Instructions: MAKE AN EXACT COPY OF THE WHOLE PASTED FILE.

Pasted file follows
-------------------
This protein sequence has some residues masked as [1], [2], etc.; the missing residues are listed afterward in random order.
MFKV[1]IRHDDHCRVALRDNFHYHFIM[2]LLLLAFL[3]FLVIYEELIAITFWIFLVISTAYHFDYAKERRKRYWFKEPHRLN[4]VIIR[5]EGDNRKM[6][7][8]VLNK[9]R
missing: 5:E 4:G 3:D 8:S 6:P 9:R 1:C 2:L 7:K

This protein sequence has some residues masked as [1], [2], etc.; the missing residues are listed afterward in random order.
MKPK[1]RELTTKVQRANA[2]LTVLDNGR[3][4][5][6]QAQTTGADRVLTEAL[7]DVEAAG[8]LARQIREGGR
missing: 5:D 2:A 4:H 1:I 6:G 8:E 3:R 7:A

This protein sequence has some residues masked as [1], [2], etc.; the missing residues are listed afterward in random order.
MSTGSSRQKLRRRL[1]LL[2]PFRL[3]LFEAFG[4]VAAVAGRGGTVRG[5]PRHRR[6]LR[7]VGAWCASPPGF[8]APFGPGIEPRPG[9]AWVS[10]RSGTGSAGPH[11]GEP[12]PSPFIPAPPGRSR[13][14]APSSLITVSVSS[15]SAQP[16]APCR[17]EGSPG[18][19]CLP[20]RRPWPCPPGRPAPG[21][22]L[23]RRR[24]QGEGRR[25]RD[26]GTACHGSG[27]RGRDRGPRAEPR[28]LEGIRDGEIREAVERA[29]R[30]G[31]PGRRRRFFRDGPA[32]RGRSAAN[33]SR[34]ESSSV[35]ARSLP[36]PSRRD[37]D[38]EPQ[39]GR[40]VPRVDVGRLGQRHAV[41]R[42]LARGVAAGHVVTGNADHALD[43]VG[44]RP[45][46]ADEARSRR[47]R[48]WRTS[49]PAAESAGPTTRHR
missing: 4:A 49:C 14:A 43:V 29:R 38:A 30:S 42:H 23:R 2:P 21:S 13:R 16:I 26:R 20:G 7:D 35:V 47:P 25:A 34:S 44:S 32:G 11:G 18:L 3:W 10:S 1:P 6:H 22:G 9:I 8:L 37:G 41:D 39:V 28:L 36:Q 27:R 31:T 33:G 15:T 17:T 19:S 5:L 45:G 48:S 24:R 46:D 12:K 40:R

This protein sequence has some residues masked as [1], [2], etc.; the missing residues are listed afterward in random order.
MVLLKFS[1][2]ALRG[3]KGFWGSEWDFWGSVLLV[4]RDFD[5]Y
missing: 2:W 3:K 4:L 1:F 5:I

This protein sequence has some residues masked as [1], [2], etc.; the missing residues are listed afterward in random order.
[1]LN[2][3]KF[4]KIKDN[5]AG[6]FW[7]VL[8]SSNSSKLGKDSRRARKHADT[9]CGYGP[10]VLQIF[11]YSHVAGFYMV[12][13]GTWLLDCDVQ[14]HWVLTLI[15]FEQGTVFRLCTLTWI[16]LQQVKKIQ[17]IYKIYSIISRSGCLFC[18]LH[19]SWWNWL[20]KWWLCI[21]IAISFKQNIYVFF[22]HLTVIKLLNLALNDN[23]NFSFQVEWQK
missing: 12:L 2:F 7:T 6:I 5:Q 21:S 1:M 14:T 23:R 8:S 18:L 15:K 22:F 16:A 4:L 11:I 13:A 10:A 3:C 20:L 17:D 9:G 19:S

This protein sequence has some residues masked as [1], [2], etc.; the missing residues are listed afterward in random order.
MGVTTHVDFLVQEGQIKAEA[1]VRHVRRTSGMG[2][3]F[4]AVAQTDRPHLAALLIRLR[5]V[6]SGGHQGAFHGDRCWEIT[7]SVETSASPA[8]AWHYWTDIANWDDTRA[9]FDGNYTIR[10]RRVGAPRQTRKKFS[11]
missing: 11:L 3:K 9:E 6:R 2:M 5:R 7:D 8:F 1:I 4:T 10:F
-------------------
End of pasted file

This protein sequence has some residues masked as [1], [2], etc.; the missing residues are listed afterward in random order.
MFKV[1]IRHDDHCRVALRDNFHYHFIM[2]LLLLAFL[3]FLVIYEELIAITFWIFLVISTAYHFDYAKERRKRYWFKEPHRLN[4]VIIR[5]EGDNRKM[6][7][8]VLNK[9]R
missing: 5:E 4:G 3:D 8:S 6:P 9:R 1:C 2:L 7:K

This protein sequence has some residues masked as [1], [2], etc.; the missing residues are listed afterward in random order.
MKPK[1]RELTTKVQRANA[2]LTVLDNGR[3][4][5][6]QAQTTGADRVLTEAL[7]DVEAAG[8]LARQIREGGR
missing: 5:D 2:A 4:H 1:I 6:G 8:E 3:R 7:A

This protein sequence has some residues masked as [1], [2], etc.; the missing residues are listed afterward in random order.
MSTGSSRQKLRRRL[1]LL[2]PFRL[3]LFEAFG[4]VAAVAGRGGTVRG[5]PRHRR[6]LR[7]VGAWCASPPGF[8]APFGPGIEPRPG[9]AWVS[10]RSGTGSAGPH[11]GEP[12]PSPFIPAPPGRSR[13][14]APSSLITVSVSS[15]SAQP[16]APCR[17]EGSPG[18][19]CLP[20]RRPWPCPPGRPAPG[21][22]L[23]RRR[24]QGEGRR[25]RD[26]GTACHGSG[27]RGRDRGPRAEPR[28]LEGIRDGEIREAVERA[29]R[30]G[31]PGRRRRFFRDGPA[32]RGRSAAN[33]SR[34]ESSSV[35]ARSLP[36]PSRRD[37]D[38]EPQ[39]GR[40]VPRVDVGRLGQRHAV[41]R[42]LARGVAAGHVVTGNADHALD[43]VG[44]RP[45][46]ADEARSRR[47]R[48]WRTS[49]PAAESAGPTTRHR
missing: 4:A 49:C 14:A 43:V 29:R 38:A 30:S 42:H 23:R 2:P 21:S 13:R 16:I 26:R 20:G 7:D 35:V 47:P 25:A 34:S 44:S 32:G 11:G 18:L 3:W 10:S 1:P 6:H 22:G 9:I 8:L 37:G 41:D 39:V 28:L 36:Q 27:R 31:T 33:G 15:T 17:T 19:S 5:L 45:G 48:S 24:R 46:D 12:K 40:R

This protein sequence has some residues masked as [1], [2], etc.; the missing residues are listed afterward in random order.
MVLLKFS[1][2]ALRG[3]KGFWGSEWDFWGSVLLV[4]RDFD[5]Y
missing: 2:W 3:K 4:L 1:F 5:I

This protein sequence has some residues masked as [1], [2], etc.; the missing residues are listed afterward in random order.
[1]LN[2][3]KF[4]KIKDN[5]AG[6]FW[7]VL[8]SSNSSKLGKDSRRARKHADT[9]CGYGP[10]VLQIF[11]YSHVAGFYMV[12][13]GTWLLDCDVQ[14]HWVLTLI[15]FEQGTVFRLCTLTWI[16]LQQVKKIQ[17]IYKIYSIISRSGCLFC[18]LH[19]SWWNWL[20]KWWLCI[21]IAISFKQNIYVFF[22]HLTVIKLLNLALNDN[23]NFSFQVEWQK
missing: 12:L 2:F 7:T 6:I 5:Q 21:S 1:M 14:T 23:R 8:S 18:L 15:K 22:F 16:A 4:L 11:I 13:A 10:A 3:C 20:L 17:D 9:G 19:S

This protein sequence has some residues masked as [1], [2], etc.; the missing residues are listed afterward in random order.
MGVTTHVDFLVQEGQIKAEA[1]VRHVRRTSGMG[2][3]F[4]AVAQTDRPHLAALLIRLR[5]V[6]SGGHQGAFHGDRCWEIT[7]SVETSASPA[8]AWHYWTDIANWDDTRA[9]FDGNYTIR[10]RRVGAPRQTRKKFS[11]
missing: 11:L 3:K 9:E 6:R 2:M 5:R 7:D 8:F 1:I 4:T 10:F